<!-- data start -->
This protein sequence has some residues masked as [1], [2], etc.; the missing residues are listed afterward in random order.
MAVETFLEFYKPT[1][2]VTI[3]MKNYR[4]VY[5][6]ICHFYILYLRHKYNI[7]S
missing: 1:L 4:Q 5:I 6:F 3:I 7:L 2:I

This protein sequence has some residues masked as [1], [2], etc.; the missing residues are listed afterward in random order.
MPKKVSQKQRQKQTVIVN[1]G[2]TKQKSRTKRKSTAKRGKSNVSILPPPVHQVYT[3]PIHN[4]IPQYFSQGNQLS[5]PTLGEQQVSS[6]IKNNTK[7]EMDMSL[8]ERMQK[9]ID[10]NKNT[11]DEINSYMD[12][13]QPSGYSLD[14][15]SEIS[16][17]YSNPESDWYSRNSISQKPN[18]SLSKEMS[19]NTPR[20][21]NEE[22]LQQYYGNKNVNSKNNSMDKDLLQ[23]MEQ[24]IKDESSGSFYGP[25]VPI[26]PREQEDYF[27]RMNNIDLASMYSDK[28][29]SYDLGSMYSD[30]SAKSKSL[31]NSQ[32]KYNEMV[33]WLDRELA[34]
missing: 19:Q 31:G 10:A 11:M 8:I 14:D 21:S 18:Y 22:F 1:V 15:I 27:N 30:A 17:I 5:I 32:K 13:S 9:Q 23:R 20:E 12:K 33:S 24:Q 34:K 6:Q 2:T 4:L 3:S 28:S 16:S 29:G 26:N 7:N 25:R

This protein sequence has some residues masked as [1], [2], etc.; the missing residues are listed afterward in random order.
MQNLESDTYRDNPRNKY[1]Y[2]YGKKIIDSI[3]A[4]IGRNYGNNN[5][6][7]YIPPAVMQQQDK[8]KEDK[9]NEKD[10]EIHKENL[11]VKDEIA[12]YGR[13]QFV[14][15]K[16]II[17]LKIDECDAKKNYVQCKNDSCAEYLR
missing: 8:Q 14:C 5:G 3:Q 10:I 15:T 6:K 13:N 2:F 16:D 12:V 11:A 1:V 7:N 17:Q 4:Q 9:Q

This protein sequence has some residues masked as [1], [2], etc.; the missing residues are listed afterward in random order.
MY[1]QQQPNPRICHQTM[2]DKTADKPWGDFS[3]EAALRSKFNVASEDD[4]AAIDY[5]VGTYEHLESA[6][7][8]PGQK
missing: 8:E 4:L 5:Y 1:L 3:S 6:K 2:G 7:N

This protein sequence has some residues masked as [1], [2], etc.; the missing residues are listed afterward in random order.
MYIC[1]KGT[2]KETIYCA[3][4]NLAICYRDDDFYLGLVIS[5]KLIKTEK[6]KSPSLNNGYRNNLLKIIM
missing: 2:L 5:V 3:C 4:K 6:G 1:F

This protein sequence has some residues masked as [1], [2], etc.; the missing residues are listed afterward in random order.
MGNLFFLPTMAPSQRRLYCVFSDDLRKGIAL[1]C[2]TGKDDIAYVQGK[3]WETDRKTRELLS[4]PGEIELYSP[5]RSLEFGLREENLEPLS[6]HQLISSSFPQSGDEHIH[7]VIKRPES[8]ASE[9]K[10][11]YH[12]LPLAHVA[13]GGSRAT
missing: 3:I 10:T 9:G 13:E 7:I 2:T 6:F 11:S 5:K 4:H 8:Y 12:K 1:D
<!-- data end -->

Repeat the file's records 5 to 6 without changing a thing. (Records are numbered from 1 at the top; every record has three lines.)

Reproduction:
This protein sequence has some residues masked as [1], [2], etc.; the missing residues are listed afterward in random order.
MYIC[1]KGT[2]KETIYCA[3][4]NLAICYRDDDFYLGLVIS[5]KLIKTEK[6]KSPSLNNGYRNNLLKIIM
missing: 2:L 5:V 3:C 4:K 6:G 1:F

This protein sequence has some residues masked as [1], [2], etc.; the missing residues are listed afterward in random order.
MGNLFFLPTMAPSQRRLYCVFSDDLRKGIAL[1]C[2]TGKDDIAYVQGK[3]WETDRKTRELLS[4]PGEIELYSP[5]RSLEFGLREENLEPLS[6]HQLISSSFPQSGDEHIH[7]VIKRPES[8]ASE[9]K[10][11]YH[12]LPLAHVA[13]GGSRAT
missing: 3:I 10:T 9:G 13:E 7:I 2:T 6:F 11:S 5:K 4:H 8:Y 12:K 1:D